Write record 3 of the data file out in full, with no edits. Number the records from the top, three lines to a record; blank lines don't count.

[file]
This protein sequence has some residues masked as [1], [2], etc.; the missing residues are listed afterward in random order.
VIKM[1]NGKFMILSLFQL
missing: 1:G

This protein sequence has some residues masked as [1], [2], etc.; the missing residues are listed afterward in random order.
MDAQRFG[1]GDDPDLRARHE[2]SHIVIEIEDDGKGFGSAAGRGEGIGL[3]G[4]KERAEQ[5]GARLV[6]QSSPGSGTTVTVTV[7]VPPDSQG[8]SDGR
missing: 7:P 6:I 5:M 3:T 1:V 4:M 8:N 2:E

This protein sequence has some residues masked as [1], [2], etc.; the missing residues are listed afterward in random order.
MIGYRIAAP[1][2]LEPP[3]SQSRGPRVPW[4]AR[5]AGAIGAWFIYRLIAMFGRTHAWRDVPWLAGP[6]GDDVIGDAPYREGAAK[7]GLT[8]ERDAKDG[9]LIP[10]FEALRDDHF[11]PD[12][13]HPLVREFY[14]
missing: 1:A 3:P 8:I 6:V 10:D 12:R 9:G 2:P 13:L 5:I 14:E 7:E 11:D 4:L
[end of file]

This protein sequence has some residues masked as [1], [2], etc.; the missing residues are listed afterward in random order.
MIGYRIAAP[1][2]LEPP[3]SQSRGPRVPW[4]AR[5]AGAIGAWFIYRLIAMFGRTHAWRDVPWLAGP[6]GDDVIGDAPYREGAAK[7]GLT[8]ERDAKDG[9]LIP[10]FEALRDDHF[11]PD[12][13]HPLVREFY[14]
missing: 1:A 3:P 8:I 6:V 10:D 12:R 9:G 2:P 13:L 5:I 14:E 7:E 11:D 4:L